i just finished the goldfinch by donna tartt and enjoyed it very much. this is one of my favorite passages.
by Dukno Yoon
Yesterday I got a call from my sister Cheeraz Gormon in St. Louis who was standing with poet Elizabeth Vega. They wanted me to know that a few women had created, on lawns, in the streets, healing stations, a place where the youth could come and scream and cry and be held and heard in love. Mighty work. — Dream Hampton
this made me cry.
“All photographs are memento mori. To take a photograph is to participate in another person’s (or thing’s) mortality, vulnerability, mutability. Precisely by slicing out this moment and freezing it, all photographs testify to time’s relentless melt.”
– Susan Sontag (via blue-voids)
Behind the nation’s closed doors, with YouTube.
“The curtains are drawn. Some light comes through, casting a small glow on the top left of the air conditioner. It’s daytime. The wall is an undecorated slab of beige. That is the American room.”
this. rooms, rooms, rooms, standards, and the big beigeness of suburbia.
"The art project that captures webcam rooms in the moment before the naked woman returns, and the empty rooms of Pinterest are both speaking the same weird language. Imagine who lives here. Could I live there? The Pinterest Home Decor section shows us the Cape Cod that lives in all of our hearts: A weathered rocker on a frayed rug on a varnished floor. Curtains swaying gently; a front door of heavy oak that is accessed via a tesselated brick path. Attic rooms with four-pane windows and ceilings the color of key lime pie. Every photo looks as if you could throw back the curtains and look over the low dunes. Urban design fetishism goes for the the hypermodern home, spaces that look like a cross between a Braun record player and a sushi bar. Long open spaces. This is very different: Weathered and bright, clean as a cotton dress pulled from the clothesline. Boats on the horizon.”
After you’ve been to bed together for the first time,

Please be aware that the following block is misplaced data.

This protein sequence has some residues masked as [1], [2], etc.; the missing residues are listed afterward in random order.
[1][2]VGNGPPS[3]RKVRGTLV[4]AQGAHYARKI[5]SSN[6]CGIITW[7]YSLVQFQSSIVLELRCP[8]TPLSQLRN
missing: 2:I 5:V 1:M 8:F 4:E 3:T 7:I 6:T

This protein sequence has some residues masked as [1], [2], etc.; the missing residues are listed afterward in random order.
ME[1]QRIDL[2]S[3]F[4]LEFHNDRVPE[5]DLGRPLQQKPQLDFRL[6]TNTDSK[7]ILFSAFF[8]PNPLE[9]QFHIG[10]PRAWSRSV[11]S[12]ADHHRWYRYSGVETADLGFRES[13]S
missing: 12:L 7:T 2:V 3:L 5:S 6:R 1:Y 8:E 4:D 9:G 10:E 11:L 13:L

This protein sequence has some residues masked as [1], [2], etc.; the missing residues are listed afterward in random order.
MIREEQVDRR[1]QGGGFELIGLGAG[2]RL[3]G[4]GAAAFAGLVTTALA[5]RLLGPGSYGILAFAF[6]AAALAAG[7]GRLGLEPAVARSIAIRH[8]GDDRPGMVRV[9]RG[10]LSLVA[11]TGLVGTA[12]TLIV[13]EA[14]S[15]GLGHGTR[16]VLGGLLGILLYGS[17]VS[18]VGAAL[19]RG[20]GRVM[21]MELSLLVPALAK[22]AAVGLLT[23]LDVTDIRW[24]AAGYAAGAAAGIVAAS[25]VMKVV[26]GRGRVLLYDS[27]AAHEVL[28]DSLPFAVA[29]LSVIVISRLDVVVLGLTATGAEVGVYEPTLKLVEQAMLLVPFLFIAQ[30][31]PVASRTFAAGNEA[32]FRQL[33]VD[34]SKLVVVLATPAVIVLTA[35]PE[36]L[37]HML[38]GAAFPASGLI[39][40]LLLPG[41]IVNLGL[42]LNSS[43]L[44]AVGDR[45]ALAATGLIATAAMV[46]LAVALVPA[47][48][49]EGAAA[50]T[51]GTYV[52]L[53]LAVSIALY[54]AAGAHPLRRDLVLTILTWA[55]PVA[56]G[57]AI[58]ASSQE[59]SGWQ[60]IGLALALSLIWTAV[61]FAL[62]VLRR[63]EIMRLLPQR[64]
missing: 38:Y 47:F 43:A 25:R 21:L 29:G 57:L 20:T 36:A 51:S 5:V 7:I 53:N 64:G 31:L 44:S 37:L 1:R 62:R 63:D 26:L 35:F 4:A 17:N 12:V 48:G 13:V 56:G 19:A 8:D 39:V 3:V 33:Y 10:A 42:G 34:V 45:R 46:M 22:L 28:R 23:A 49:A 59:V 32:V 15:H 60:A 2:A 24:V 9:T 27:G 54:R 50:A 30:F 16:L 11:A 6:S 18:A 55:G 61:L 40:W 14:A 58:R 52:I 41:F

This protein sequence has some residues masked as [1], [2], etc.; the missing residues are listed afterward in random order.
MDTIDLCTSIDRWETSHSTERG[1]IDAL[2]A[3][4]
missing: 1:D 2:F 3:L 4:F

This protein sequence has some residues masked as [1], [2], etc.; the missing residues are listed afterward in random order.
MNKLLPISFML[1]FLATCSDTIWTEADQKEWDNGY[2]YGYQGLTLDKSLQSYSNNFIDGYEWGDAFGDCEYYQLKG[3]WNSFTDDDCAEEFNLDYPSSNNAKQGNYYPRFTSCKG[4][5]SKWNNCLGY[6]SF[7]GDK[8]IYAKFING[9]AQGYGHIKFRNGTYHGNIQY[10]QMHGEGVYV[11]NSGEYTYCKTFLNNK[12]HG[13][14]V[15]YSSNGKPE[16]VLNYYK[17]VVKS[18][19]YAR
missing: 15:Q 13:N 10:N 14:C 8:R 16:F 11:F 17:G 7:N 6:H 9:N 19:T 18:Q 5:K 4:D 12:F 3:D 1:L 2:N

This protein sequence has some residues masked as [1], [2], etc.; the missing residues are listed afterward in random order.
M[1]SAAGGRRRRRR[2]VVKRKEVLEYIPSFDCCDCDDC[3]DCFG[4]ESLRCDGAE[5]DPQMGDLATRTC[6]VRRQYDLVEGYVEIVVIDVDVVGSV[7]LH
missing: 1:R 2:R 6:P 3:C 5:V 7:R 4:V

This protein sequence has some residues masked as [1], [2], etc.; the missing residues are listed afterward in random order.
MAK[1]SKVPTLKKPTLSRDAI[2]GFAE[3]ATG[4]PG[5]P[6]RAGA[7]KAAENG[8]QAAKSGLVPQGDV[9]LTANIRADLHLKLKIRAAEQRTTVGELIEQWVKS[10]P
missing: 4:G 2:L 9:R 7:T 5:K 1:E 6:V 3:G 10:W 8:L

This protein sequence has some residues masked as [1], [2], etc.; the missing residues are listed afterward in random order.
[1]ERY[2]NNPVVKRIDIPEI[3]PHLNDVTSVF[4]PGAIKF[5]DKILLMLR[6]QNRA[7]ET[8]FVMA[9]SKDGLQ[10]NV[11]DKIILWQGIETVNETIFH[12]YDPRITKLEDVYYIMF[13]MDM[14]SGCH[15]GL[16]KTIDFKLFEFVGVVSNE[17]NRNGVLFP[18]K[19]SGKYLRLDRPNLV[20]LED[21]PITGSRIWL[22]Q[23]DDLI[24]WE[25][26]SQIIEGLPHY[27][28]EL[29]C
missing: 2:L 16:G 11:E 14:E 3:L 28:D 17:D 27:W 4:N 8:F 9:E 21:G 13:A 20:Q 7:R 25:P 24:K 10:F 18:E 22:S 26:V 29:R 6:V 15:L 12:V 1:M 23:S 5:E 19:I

without the advantage or disadvantage of any prior acquaintance,
the other party very often says to you,
Tell me about yourself, I want to know all about you,
what’s your story? And you think maybe they really and truly do
sincerely want to know your life story, and so you light up
a cigarette and begin to tell it to them, the two of you
lying together in completely relaxed positions
like a pair of rag dolls a bored child dropped on a bed.
You tell them your story, or as much of your story
as time or a fair degree of prudence allows, and they say,
Oh, oh, oh, oh, oh,
each time a little more faintly, until the oh
is just an audible breath, and then of course
there’s some interruption. Slow room service comes up
with a bowl of melting ice cubes, or one of you rises to pee
and gaze at himself with mild astonishment in the bathroom mirror.
And then, the first thing you know, before you’ve had time
to pick up where you left off with your enthralling life story,
they’re telling you their life story, exactly as they’d intended to all
and you’re saying, Oh, oh, oh, oh, oh,
each time a little more faintly, the vowel at last becoming
no more than an audible sigh,
as the elevator, halfway down the corridor and a turn to the left,
draws one last, long, deep breath of exhaustion
and stops breathing forever. Then?
Well, one of you falls asleep”
and the other one does likewise with a lighted cigarette in his mouth,
and that’s how people burn to death in hotel rooms.
for the video to “three minutes for a detuned diorama”, i asked people to create a portrait of a person who passed away, a person they knew, someone who was dear to their heart.
the process of receiving material mostly from strangers via email as well as my own process of filming people (mostly friends, but some of my participants i had just met) was at times almost overwhelming, in every case very touching, and resulted in wonderful hours of exchanging of stories, cups of coffee, bottles of wine, and moments of drifting off into the very dark places of the souls of humans who have lost someone.
i am very grateful that i had the opportunity to work with all of my participants, who came from all over the world (ana, angel, alex, denise, elvira, evelyna, franziska, jasmina, jean, julia, simone, sophia, tamara, and veronika.). thank you. it has been wonderful.
to pencils and paper, to clay and all our hands.
i rarely reblog my own things, but i am happy with this video and grateful for how wonderful the process of making it was. thank you again to all my participants.
Epictetus, his morals, with Simplicius, his comment, 1704.
Houghton Library, Harvard University
A double fore-edge painting, with the scene of Heliopolis visible when the book is fanned open in one direction, and the Bridge of the Euripus in the other.
one of the first photographs taken of the moon, by John Dillwyn Llewelyn, 1854
Valencian Fisherwomen - Joaquin Sorolla y Bastida
saw a lot of paintings of the sea by Sorolla today.